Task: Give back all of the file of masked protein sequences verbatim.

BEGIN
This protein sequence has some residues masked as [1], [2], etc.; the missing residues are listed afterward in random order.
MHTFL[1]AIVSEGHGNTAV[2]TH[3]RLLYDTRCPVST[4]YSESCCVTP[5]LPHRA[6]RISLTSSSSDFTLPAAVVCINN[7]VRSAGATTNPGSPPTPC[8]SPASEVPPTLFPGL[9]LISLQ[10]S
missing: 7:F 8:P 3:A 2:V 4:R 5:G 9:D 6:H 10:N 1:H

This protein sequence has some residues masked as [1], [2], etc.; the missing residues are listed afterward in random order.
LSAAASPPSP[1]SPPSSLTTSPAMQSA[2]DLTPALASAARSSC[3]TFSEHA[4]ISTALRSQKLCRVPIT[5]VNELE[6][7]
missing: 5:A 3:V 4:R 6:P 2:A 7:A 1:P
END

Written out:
This protein sequence has some residues masked as [1], [2], etc.; the missing residues are listed afterward in random order.
MHTFL[1]AIVSEGHGNTAV[2]TH[3]RLLYDTRCPVST[4]YSESCCVTP[5]LPHRA[6]RISLTSSSSDFTLPAAVVCINN[7]VRSAGATTNPGSPPTPC[8]SPASEVPPTLFPGL[9]LISLQ[10]S
missing: 7:F 8:P 3:A 2:V 4:R 5:G 9:D 6:H 10:N 1:H

This protein sequence has some residues masked as [1], [2], etc.; the missing residues are listed afterward in random order.
LSAAASPPSP[1]SPPSSLTTSPAMQSA[2]DLTPALASAARSSC[3]TFSEHA[4]ISTALRSQKLCRVPIT[5]VNELE[6][7]
missing: 5:A 3:V 4:R 6:P 2:A 7:A 1:P